Snyder explores two broad scenarios.  In "Nature Aligns", widely adopted standards and trust create an ecosystem of interconnected, accessible and affordable networks and services.  In "Killer Bees", a dearth of shared standards and trust create a fragmented, slower-growing marketplace that constrains consumer choice, convenience and protection.   Each scenario has different implications for technology development, market growth, market-altering "killer" applications, and even the world economy, which prospers under Nature Aligns and falters under Killer Bees.

Each scenario affects differently the relative market power of various wireless industry sectors, and has different implications for various geographical regions and industries.   Snyder guides the reader through the creation of core strategies that will work under either scenario, and contingent strategies that will succeed only under one or the other.  He also presents a "WiQ" survey that assesses organizational need to adapt to the future of wireless versus readiness for that future.  WiQ measures need by potential wireless disruption to markets and business operations, the extent of wireless business opportunities, and employee demand for doing business wirelessly.  WiQ measures readiness, however, by current personal and business use of wireless technology, as well as the extent to which decisionmaking authority is decentralized.     Participants cannot fully realize the value of spontaneous, rich peer-to-peer deliberations if they are inhibited from quickly acting on them.

Snyder explains how to monitor and adapt to early signals that could illuminate the future of wireless.  For each of fourteen variables, such as network trust, technology breakthroughs, wireless social networks, cognitive devices, and health/environmental concerns, he identifies both signals and their sources among experts, organizations and media.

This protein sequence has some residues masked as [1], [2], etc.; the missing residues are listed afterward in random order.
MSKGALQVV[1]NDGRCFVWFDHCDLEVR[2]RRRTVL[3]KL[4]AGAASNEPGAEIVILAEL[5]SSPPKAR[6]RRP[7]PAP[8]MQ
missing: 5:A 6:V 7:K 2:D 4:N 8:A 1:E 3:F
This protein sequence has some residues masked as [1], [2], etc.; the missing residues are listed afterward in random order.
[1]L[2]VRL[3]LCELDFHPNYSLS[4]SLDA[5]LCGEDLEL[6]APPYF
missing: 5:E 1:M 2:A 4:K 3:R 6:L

Snyder identifies several "Killer Swarm Apps" as examples of potential wireless applications.  One is "Context-Aware Retailing", which intelligently merges online information such as pricing and reviews with location-based information on nearby retail bricks-and-mortar stores.  Such applications could even react to a  customer's location within one of those stores by displaying product details or promotions.

The future of wireless will also change how organizations operate. Collaboration and decisionmaking will become more decentralized and peer-to-peer due to the nature of wireless communications.  However, organizations will also able to analyze and correlate both physical locations and wireless interactions of individuals.    Snyder contends that members of Generation Z (people born since the mid-1990's) are willing to share information about themselves if they are convinced that there is an overall benefit, so this type of mining will be acceptable if done in a way that respects privacy.

While "The New World of Wireless" aims to assist business leaders and planners in preparing for the future of wireless technology, it also exemplifies strategic thinking about technology in general.   The book is therefore of potential value to anyone in strategic planning, information technology or technical product research and development.